Media Forum: Did ITV's marketing work?
campaignlive.co.uk, Friday, 23 July 2010 12:00AM
As ITV's marketing chief resigns, what is his legacy, Alasdair Reid asks.
Life's a beach; then they appoint Peter Fincham over your head. For David Pemsel, it must have been a bit like the tide coming in. At Blackpool, say, or one of those Northern resorts that hasn't managed to hold on to its Blue Flag status.
Last week, Pemsel, ITV's marketing director for the past five years, announced it was time to move on (he will leave later this summer) following the news that Fincham, ITV's director of television, is to be given new responsibilities covering marketing too. It's part of a wider reshuffle following the arrival of ITV's new chief executive, Adam Crozier.
So this is very much the end of an era. And, of course, the highlight of Pemsel's time at ITV did indeed involve a beach. Pemsel's beach was a magical fairytale place, rather like the beach in the film Local Hero; and it was the backdrop, or perhaps the star, of one of the most ambitious promotional films ever shot by, or for, a commercial television company in this country.
A sumptuous production created by Bartle Bogle Hegarty, it was part of a campaign to brand ITV, notably ITV1, as "the brighter side", a destination where all of our lives become cheerier. It was a brave move, many commentators said, especially as it launched in April 2009, with the worst of the recession looming. It was seen in some quarters as a statement of faith not just in ITV in particular, but also in the power and endurance of the television medium as a whole.
It wasn't Pemsel's only achievement, naturally. Under his guidance, individual channels in the ITV digital family became better differentiated and there were notable campaigns for high-profile programme launches - for instance, the Moving Wallpaper/Echo Beach double-header.
And, of course, there's been lots of activity around ratings jewels such as The X Factor. Fincham will probably want to focus even more on particular programmes rather than larger and more abstract branding issues - but his determination to go down that road will surely depend on his assessment of the legacy he has been left by the Pemsel era.
Some, though, are willing to question the nature of that legacy. Such as Paul Evans, the head of media EMEA at Xbox, who states: "On the face of it, ITV's marketing efforts in recent years could be regarded as positive. From a consumer point of view, you might feel that the ITV1 brand felt refreshed and re-energised through 'the brighter side' - a much-needed shot in the arm. But, as with any vanity ad campaign, there was a danger of overpromise and under-delivery."
Evans suggests that exposure to the ITV brand experience served as a reality check in that respect. But that's certainly not the view of Kate Cox, the head of creative communications at MPG Media Contacts. She says: "I think ITV's marketing efforts have been very much up to scratch. From a broad perspective, I've liked the way that, in more recent activity, 'the brighter side' positioning has been used in support of appointment-to-view programming - it has morphed into something more specific. In terms of individual channels, there's perhaps more work to be done. ITV3 and ITV4 are still a bit indistinct - but, on the other hand, it's difficult for a mass-market broadcaster to be too niche."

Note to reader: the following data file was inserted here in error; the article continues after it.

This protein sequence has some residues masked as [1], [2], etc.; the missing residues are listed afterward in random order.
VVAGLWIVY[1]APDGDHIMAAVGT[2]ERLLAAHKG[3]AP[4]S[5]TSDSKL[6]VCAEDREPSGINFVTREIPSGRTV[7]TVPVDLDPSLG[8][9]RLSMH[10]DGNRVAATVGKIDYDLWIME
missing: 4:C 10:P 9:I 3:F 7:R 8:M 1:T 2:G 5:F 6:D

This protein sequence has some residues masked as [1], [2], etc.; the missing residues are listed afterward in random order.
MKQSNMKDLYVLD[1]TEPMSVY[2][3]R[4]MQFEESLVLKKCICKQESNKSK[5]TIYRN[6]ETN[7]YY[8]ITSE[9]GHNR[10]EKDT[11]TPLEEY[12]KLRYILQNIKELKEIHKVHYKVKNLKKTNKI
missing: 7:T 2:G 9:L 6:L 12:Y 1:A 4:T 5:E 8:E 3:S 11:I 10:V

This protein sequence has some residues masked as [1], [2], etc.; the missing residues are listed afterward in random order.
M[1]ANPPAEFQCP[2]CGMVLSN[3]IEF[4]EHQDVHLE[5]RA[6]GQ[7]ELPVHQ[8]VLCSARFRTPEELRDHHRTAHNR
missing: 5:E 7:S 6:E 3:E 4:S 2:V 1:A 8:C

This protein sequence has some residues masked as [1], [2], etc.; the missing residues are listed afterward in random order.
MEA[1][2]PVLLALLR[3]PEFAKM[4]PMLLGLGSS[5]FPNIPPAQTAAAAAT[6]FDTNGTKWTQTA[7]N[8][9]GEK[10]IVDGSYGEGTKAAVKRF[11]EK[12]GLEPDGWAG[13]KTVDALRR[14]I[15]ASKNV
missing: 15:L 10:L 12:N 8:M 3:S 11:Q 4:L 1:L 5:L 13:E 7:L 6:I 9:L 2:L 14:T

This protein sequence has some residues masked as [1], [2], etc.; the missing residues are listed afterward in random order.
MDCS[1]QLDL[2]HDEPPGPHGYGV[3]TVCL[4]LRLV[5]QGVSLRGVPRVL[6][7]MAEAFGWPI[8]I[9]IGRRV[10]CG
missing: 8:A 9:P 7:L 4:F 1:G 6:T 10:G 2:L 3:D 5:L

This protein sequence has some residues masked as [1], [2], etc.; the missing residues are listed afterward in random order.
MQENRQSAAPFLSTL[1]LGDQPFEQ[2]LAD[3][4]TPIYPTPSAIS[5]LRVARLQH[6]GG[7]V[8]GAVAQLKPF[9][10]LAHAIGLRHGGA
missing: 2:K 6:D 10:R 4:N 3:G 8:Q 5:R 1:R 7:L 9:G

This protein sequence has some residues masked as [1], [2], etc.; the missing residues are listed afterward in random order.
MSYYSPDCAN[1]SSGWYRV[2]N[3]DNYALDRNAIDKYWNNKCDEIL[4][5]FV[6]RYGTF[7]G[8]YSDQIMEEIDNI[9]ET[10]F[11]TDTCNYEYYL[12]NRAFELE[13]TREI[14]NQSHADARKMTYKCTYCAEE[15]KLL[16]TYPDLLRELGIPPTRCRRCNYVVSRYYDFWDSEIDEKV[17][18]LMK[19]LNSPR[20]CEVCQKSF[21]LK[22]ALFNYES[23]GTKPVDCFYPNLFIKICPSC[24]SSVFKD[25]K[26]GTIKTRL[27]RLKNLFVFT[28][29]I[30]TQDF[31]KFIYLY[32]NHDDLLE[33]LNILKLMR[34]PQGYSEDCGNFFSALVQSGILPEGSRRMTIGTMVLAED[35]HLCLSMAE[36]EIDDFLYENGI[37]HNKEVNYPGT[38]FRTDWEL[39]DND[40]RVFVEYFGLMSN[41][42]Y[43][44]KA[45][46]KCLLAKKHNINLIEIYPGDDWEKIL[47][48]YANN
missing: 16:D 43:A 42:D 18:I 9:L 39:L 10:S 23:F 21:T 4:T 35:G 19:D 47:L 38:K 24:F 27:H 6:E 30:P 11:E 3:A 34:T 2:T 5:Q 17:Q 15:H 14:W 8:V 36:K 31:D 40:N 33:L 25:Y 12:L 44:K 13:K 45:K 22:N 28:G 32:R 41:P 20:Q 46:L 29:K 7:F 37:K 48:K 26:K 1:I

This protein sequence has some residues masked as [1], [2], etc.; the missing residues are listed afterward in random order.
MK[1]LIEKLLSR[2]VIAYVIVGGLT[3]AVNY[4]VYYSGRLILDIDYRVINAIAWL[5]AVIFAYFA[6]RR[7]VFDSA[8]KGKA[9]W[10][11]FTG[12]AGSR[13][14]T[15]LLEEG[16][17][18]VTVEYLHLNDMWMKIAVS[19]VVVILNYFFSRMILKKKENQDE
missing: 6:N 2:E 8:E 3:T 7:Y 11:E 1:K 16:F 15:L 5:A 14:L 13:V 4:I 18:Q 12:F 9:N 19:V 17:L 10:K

However, Andrew Stephens, a partner at Goodstuff Communications, isn't so sure. He reckons there's been some good work in clarifying the positioning of the four ITV channels - yet he maintains that "the brighter side" was a strategically flawed proposition.
He explains: "Viewers don't take sides any more in an on-demand world. They watch stuff they like when they want, regardless of which side it comes from. Compare ITV's approach to that of channels such as E4, History and Living, which continue to innovate. ITV, meanwhile, reaffirms its traditional positioning by commissioning big-budget TV ads and expensive ad agencies."
Absolutely, Nigel Walley, the managing director of Decipher, agrees. He says there's a digital angle to all of this that shouldn't be overlooked. He concludes: "If you look at, say, The X Factor, is activity on YouTube part of the promotion or part of the show? I think that often the two things are set up in opposition to each other, whereas the reality is that they can drive people back to the broadcast content as well as enhancing it. So you can argue that you need to have marketing people who celebrate that blurring. You need to be able to push through all the distribution clutter - and it's a complex challenge."
NO - Paul Evans, head of media, EMEA, Xbox
"The 'brighter side' campaign veiled a product lacking in new ideas, relevance and the ability to connect with new and existing audiences. Overall, the experience was reminiscent of a bad cappuccino - all froth and no substance."
YES - Kate Cox, head of creative comms, MPG Media Contacts
"Commercially, last year was a difficult year for ITV, so 'the brighter side' initiative was, in the circumstances, a very upbeat and confident statement. It has been effective for ITV as a broadcaster and for morale."
MAYBE - Andrew Stephens, partner, Goodstuff Communications
"ITV is bursting at the seams with talent and content - so just think what ITV could have done with the money spent on 'the brighter side'. It was a massive missed opportunity."
MAYBE - Nigel Walley, managing director, Decipher
"If you look at something such as The X Factor, there's a blurring between what's content and what's marketing. TV companies need more people who can celebrate the blurring of distinctions - and that could be an interesting factor in all of this."
- Got a view? E-mail us at firstname.lastname@example.org
This article was first published on campaignlive.co.uk
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